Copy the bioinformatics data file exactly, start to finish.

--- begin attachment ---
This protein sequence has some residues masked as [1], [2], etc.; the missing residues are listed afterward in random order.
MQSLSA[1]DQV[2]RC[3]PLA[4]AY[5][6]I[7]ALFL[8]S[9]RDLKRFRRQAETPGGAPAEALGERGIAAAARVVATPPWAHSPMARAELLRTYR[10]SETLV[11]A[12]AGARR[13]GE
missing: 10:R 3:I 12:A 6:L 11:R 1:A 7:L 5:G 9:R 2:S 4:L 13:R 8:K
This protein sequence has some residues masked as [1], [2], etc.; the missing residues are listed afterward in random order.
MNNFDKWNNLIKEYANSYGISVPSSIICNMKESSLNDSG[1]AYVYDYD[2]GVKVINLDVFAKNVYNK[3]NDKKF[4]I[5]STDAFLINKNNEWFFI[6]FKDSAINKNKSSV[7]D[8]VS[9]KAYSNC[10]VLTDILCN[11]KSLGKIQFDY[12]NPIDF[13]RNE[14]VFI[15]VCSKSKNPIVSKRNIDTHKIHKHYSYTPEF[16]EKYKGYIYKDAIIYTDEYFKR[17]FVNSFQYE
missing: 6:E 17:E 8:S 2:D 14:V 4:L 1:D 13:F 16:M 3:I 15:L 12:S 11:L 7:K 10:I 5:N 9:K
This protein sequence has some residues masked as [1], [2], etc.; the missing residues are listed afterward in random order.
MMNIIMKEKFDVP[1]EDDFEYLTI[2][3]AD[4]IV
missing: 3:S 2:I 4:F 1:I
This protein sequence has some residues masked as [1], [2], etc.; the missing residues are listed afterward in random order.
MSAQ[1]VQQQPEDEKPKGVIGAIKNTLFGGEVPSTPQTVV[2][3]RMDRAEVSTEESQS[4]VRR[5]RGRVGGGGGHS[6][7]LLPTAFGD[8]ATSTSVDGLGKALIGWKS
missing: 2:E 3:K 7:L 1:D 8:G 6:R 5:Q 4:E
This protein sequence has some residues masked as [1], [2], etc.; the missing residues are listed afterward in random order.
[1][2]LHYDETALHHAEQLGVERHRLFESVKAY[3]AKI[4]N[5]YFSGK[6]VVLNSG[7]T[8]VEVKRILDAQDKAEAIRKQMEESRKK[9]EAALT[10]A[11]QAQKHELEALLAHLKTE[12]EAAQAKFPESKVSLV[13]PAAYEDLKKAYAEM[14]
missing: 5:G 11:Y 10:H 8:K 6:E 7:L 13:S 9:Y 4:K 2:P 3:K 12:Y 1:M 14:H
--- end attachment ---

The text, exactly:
This protein sequence has some residues masked as [1], [2], etc.; the missing residues are listed afterward in random order.
MQSLSA[1]DQV[2]RC[3]PLA[4]AY[5][6]I[7]ALFL[8]S[9]RDLKRFRRQAETPGGAPAEALGERGIAAAARVVATPPWAHSPMARAELLRTYR[10]SETLV[11]A[12]AGARR[13]GE
missing: 10:R 3:I 12:A 6:L 11:R 1:A 7:L 5:G 9:R 2:S 4:L 13:R 8:K
This protein sequence has some residues masked as [1], [2], etc.; the missing residues are listed afterward in random order.
MNNFDKWNNLIKEYANSYGISVPSSIICNMKESSLNDSG[1]AYVYDYD[2]GVKVINLDVFAKNVYNK[3]NDKKF[4]I[5]STDAFLINKNNEWFFI[6]FKDSAINKNKSSV[7]D[8]VS[9]KAYSNC[10]VLTDILCN[11]KSLGKIQFDY[12]NPIDF[13]RNE[14]VFI[15]VCSKSKNPIVSKRNIDTHKIHKHYSYTPEF[16]EKYKGYIYKDAIIYTDEYFKR[17]FVNSFQYE
missing: 6:E 17:E 8:S 2:D 14:V 4:L 1:D 13:F 16:M 3:I 15:L 12:S 11:L 7:K 10:I 5:N 9:K
This protein sequence has some residues masked as [1], [2], etc.; the missing residues are listed afterward in random order.
MMNIIMKEKFDVP[1]EDDFEYLTI[2][3]AD[4]IV
missing: 3:S 2:I 4:F 1:I
This protein sequence has some residues masked as [1], [2], etc.; the missing residues are listed afterward in random order.
MSAQ[1]VQQQPEDEKPKGVIGAIKNTLFGGEVPSTPQTVV[2][3]RMDRAEVSTEESQS[4]VRR[5]RGRVGGGGGHS[6][7]LLPTAFGD[8]ATSTSVDGLGKALIGWKS
missing: 2:E 3:K 7:L 1:D 8:G 6:R 5:Q 4:E
This protein sequence has some residues masked as [1], [2], etc.; the missing residues are listed afterward in random order.
[1][2]LHYDETALHHAEQLGVERHRLFESVKAY[3]AKI[4]N[5]YFSGK[6]VVLNSG[7]T[8]VEVKRILDAQDKAEAIRKQMEESRKK[9]EAALT[10]A[11]QAQKHELEALLAHLKTE[12]EAAQAKFPESKVSLV[13]PAAYEDLKKAYAEM[14]
missing: 5:G 11:Y 10:H 8:K 6:E 7:L 13:S 9:Y 4:K 2:P 3:K 12:Y 1:M 14:H